A vast knowledge and investment consortium around artificial intelligence, consisting of Dutch universities and LUMO Labs, has been awarded a subsidy of 8 million euros for pre-seed funding and knowledge transfer to startups. This is a subsidy from the Netherlands Enterprise Agency’s (RVO) Technology Transfer (TTT) scheme. The aim is to advance the availability and relevance of AI innovations within society.
LUMO Labs is the consortium’s pre-seed AI fund manager. This pre-seed AI fund complements the LUMO Fund II, a seed and stage A fund with a broader impact-driven, emerging soft-tech focus and a two-year venture builder program. This allows LUMO Labs to maximize and solidify its commitment to supporting Artificial Intelligence innovation and its impact on society.
“As an investment fund in emerging technologies, we are used to working closely with knowledge institutions. Together with our partners in this new TTT.AI consortium, we are in a much better position to identify promising initiatives and give them a flying start,” said Andy Lürling, LUMO Labs founding partner. “Early-stage funding is indispensable to make the step from idea to impact. Thanks to this TTT.AI consortium, pioneering research and innovative developments in the field of AI will find their way into society better and faster.”
With this TTT.AI pre-seed fund, LUMO Labs joins forces with an unprecedented number of influential Dutch players in the field of artificial intelligence. These include the Universities of Amsterdam, Utrecht, Nijmegen and Eindhoven as well as the university medical centers from these cities and the Center for Mathematics & Computer Science. The consortium is complemented by many affiliated partners such as other technical universities, colleges, incubators, regional development agencies, the Dutch AI Coalition and the Innovation Center for Artificial Intelligence.
The consortium unites hundreds of top researchers, business developers, investors and entrepreneurs in the field of AI. The primary themes are healthcare, security and human-centered AI. But promising initiatives from other themes can also call on the consortium. LUMO Labs will work closely with the business developers of the knowledge institutions, who are the first point of contact for the researchers and the students.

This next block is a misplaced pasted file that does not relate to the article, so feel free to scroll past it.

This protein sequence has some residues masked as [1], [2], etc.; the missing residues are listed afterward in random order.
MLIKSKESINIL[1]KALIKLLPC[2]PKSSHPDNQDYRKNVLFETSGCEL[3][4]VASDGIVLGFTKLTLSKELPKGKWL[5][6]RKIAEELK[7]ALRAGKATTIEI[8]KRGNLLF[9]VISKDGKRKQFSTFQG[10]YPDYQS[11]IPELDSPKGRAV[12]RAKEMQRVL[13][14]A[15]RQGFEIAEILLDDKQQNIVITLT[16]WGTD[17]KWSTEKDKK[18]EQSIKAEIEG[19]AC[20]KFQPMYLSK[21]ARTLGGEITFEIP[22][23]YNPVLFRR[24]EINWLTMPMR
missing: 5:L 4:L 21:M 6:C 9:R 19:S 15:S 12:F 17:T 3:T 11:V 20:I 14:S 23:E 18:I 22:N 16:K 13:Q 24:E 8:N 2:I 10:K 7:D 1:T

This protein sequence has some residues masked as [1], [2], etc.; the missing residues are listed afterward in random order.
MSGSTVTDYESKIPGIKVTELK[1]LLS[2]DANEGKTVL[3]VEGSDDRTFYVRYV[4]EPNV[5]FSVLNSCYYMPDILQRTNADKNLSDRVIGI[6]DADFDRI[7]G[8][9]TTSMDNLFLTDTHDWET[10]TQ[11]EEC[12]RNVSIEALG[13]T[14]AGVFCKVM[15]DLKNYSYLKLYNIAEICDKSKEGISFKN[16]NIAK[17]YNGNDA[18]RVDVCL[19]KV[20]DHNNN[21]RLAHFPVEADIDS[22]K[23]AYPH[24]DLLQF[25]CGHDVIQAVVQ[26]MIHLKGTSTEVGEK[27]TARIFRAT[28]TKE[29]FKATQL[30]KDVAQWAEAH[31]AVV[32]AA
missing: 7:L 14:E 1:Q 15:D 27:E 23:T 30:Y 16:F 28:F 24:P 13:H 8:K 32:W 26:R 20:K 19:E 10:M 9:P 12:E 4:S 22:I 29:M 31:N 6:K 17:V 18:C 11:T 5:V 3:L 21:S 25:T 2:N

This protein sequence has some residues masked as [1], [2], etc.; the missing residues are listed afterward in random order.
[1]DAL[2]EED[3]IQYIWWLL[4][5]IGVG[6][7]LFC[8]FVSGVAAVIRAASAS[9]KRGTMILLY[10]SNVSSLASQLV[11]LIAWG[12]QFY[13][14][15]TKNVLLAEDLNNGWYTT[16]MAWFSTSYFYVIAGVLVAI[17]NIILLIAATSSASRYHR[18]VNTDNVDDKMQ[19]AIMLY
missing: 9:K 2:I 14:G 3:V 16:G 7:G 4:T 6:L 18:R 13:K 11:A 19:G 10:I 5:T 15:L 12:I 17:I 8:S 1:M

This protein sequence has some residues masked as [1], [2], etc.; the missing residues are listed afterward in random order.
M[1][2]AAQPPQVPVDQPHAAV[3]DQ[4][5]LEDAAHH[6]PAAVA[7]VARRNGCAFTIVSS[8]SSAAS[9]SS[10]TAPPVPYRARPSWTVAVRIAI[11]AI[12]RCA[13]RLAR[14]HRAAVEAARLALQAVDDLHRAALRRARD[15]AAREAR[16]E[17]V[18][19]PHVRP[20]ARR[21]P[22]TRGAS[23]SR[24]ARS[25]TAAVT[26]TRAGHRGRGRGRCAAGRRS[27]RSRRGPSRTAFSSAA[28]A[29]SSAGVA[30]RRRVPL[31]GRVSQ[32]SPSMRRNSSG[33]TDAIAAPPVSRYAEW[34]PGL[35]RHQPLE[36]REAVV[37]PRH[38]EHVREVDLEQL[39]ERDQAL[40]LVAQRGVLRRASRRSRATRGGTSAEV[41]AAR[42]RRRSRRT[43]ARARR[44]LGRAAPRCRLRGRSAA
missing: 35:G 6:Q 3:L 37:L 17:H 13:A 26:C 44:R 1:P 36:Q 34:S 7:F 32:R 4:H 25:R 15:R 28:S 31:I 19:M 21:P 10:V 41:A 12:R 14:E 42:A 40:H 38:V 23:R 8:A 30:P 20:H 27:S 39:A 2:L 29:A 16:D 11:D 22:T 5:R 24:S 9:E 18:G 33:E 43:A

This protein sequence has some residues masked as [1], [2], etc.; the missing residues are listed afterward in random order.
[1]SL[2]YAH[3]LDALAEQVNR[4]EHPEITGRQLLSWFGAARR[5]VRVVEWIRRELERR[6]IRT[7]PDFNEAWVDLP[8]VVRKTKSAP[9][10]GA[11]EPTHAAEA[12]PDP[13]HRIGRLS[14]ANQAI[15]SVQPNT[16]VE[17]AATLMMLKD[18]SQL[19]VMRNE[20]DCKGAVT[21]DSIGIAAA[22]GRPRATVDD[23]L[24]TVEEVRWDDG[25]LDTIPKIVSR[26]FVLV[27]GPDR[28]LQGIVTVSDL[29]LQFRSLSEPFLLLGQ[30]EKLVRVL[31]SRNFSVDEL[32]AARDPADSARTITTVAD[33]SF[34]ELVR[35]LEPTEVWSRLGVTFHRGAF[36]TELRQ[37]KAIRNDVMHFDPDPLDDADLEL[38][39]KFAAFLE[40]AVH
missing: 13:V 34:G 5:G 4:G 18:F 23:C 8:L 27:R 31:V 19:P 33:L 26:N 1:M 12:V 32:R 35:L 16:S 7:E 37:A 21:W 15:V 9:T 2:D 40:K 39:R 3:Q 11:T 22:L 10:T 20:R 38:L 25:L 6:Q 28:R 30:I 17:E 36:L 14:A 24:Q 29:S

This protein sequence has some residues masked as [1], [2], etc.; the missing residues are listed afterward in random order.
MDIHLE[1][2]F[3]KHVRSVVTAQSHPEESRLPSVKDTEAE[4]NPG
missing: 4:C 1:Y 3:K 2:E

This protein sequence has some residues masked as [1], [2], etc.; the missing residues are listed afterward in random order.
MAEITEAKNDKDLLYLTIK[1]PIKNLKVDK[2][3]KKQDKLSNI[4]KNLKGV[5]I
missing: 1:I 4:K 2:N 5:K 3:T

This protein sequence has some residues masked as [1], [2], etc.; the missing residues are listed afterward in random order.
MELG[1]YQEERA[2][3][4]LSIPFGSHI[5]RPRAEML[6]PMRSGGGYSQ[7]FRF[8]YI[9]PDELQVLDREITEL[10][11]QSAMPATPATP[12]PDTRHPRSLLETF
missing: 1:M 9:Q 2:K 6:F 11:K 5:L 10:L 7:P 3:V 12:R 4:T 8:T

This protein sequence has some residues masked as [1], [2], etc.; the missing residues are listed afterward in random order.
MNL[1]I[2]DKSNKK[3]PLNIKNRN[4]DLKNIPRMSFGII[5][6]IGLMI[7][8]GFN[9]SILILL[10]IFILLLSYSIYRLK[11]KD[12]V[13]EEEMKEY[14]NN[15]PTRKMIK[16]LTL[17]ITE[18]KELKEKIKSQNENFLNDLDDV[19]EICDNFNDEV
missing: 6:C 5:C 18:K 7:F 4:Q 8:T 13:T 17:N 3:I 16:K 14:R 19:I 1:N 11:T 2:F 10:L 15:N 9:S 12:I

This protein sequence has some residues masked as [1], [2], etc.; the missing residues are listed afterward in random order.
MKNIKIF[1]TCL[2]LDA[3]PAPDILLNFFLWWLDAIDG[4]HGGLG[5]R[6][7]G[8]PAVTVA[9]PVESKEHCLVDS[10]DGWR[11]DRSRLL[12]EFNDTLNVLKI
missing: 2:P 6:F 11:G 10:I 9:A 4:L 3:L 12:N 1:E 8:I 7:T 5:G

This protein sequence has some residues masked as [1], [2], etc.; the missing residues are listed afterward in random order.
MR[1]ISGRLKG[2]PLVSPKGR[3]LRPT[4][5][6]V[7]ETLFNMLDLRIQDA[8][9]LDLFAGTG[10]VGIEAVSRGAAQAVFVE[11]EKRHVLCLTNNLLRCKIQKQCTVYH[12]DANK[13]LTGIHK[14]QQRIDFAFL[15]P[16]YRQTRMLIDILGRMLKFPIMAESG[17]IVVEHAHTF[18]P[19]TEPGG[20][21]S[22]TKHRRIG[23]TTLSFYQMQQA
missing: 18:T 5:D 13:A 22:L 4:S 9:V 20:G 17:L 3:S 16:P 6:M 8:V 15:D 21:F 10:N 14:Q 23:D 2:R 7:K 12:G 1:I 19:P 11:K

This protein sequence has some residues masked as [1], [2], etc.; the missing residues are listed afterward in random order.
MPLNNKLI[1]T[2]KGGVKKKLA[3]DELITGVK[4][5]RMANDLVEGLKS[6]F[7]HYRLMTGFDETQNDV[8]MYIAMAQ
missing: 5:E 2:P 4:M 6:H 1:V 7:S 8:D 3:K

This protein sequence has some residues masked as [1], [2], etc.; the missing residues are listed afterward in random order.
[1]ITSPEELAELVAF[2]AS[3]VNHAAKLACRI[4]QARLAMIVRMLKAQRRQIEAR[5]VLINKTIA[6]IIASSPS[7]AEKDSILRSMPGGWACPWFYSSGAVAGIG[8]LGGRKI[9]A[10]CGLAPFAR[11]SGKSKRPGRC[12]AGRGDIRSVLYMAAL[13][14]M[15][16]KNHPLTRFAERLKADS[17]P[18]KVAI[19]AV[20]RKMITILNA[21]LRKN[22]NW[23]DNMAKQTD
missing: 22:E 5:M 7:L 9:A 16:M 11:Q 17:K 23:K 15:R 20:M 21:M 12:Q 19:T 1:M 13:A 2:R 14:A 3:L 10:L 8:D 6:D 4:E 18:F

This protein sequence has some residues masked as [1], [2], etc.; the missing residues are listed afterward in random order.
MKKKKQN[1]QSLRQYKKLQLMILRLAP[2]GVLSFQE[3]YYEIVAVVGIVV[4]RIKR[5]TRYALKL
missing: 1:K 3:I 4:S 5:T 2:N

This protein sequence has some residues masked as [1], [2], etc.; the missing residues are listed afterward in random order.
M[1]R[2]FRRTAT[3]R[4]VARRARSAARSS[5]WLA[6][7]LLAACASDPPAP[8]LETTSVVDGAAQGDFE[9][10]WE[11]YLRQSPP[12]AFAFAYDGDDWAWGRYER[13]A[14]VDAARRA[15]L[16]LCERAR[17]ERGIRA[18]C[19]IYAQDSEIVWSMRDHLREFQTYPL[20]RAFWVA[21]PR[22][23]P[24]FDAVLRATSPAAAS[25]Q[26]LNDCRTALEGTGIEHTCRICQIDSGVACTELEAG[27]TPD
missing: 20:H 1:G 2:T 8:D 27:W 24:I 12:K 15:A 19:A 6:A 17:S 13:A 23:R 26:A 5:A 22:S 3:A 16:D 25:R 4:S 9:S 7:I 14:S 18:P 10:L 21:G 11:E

“We are strongly committed to multidisciplinary cooperation in the field of AI. We already have a fine tradition in AI education and research, and now with TTT.AI, we can extend this to setting up and supporting startups,” said Prof. Dr. Isabel Arends, Dean Faculty of Science at Utrecht University. “We think these will play a hugely important role in this field.”
The need to collaborate in the field of AI is increasingly urgent in the Netherlands. Nationally and regionally, ambitious agendas for joint research have recently been launched, and universities and companies are pulling together to increase impact. What was missing until now was a national approach for stimulating so called "AI knowledge startups.” The TTT scheme makes it possible for technological innovations to be applied and brought to the market at an accelerated pace. This will strengthen the position of the Netherlands as one of the most progressive AI hubs in Europe.
“We participate in the TTT.AI because startups are the engine of the new economy. If we want the Netherlands to think and act bigger, we must join forces and learn from each other,” said Anita Lieverdink, coordinator working group startups and scaleups Dutch AI Coalition. “Just like with the AI coalition, TTT.AI involves collaboration on a national level and that is exactly what is going to make the difference.”
The TTT.AI pre-seed Fund will be operational by early May this year. The universities will start their preparations now and will be fully operational at the start of the new academic year in September.